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High school senior David Hogg (right) has been a popular target of conspiracy theories. Photo: Mark Wilson / Getty Images

Several of the students who survived the mass shooting at Marjory Stoneman Douglas High School last week have become targets of conspiracy theorists online and on social media — especially those who have emerged as advocates in support of gun reform.

  • The theories — which range from accusing the students of being pretend "crisis actors," to working on behalf of the FBI — are far-fetched, but have spread rapidly online.

The bottom line: As Parkland student Jaclyn Corin wrote on twitter, they're just kids.

A tweet previously embedded here has been deleted or was tweeted from an account that has been suspended or deleted.

Some of the conspiracy theories:

  • Donald Trump Jr. liked two tweets claiming that high school senior David Hogg, who has been particularly outspoken about changing gun laws, is a "plant" that is being coached to say specific lines because his dad is an FBI agent.
    • Hogg responded in a statement to Buzzfeed news: "It's immature, rude, and inhuman for these people to destroy the people trying to prevent the death of the future of America because they won't."
  • Former Milwaukee Sheriff David Clarke tweeted that the students' efforts on gun reform has, investor and political activist, "GEORGE SOROS' FINGERPRINTS all over it." The theory was also picked up by the Gateway Pundit.
  • An aide to state Rep. Shawn Harrison (R-Tampa) was fired after emailing a reporter: "Both kids in the picture are not students here but actors that travel to various crisis when they happen," according to the Tampa Bay Times.
  • Alex Jones, host of Infowars, suggested that the shooting was a "false flag" put on by gun control groups.
  • Former Rep. Jack Kingston (R-Georgia) told CNN's "New Day": "Do we really think — and I say this sincerely — do we really think 17-year-olds on their own are going to plan a nationwide rally."
  • Rush Limbaugh said on his radio show Monday: "Everything they’re doing is right out of the Democrat Party’s various playbooks. It has the same enemies: the N.R.A. and guns.”
  • Conservative political commentator Dinesh D'Souza suggested the students' grief was "politically orchestrated" and "phony & inauthentic." Two of his other tweets also led to intense backlash, which he ultimately apologized for.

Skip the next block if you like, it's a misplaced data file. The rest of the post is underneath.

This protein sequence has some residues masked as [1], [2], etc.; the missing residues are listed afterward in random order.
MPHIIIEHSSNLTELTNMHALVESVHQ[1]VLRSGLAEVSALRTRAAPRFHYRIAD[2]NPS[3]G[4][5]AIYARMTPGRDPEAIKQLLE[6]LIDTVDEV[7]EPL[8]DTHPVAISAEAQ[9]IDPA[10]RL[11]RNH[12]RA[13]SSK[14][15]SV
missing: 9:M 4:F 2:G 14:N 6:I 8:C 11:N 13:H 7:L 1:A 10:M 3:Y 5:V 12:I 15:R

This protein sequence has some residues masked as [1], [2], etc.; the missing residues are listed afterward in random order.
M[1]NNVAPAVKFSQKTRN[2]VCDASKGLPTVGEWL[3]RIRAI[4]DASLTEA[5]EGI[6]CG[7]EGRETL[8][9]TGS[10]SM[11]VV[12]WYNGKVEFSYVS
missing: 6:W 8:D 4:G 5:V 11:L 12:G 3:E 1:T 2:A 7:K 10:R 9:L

Go deeper

UN poll: Most see climate change as global emergency amid pandemic

Swedish climate activist Greta Thunberg (C) fronts a Fridays For Future protest at the Swedish Parliament in Stockholm in September. Photo: Jonathan Nacksrtrand/AFP via Getty Images

64% of people from around the world say climate change is a global emergency, a United Nations poll published Wednesday finds.

Why it matters: It's biggest global survey on climate change ever conducted, with some 1.2 million participants from 50 countries — including the U.S. where 65% of those surveyed view climate change as an emergency.

Collins helps contractor before pro-Susan PAC gets donation

Sen. Susan Collins during her reelection campaign. Photo: Scott Eisen/Getty Images

A PAC backing Sen. Susan Collins in her high-stakes reelection campaign received $150,000 from an entity linked to the wife of a defense contractor whose firm Collins helped land a federal contract, new public records show.

Why it matters: The executive, Martin Kao of Honolulu, leaned heavily on his political connections to boost his business, federal prosecutors say in an ongoing criminal case against him. The donation linked to Kao was veiled until last week.

How cutting GOP corporate cash could backfire

Illustration: Aïda Amer/Axios

Companies pulling back on political donations, particularly to members of Congress who voted against certifying President Biden's election win, could inadvertently push Republicans to embrace their party's rightward fringe.

Why it matters: Scores of corporate PACs have paused, scaled back or entirely abandoned their political giving programs. While designed to distance those companies from events that coincided with this month's deadly siege on the U.S. Capitol, research suggests the moves could actually empower the far-right.

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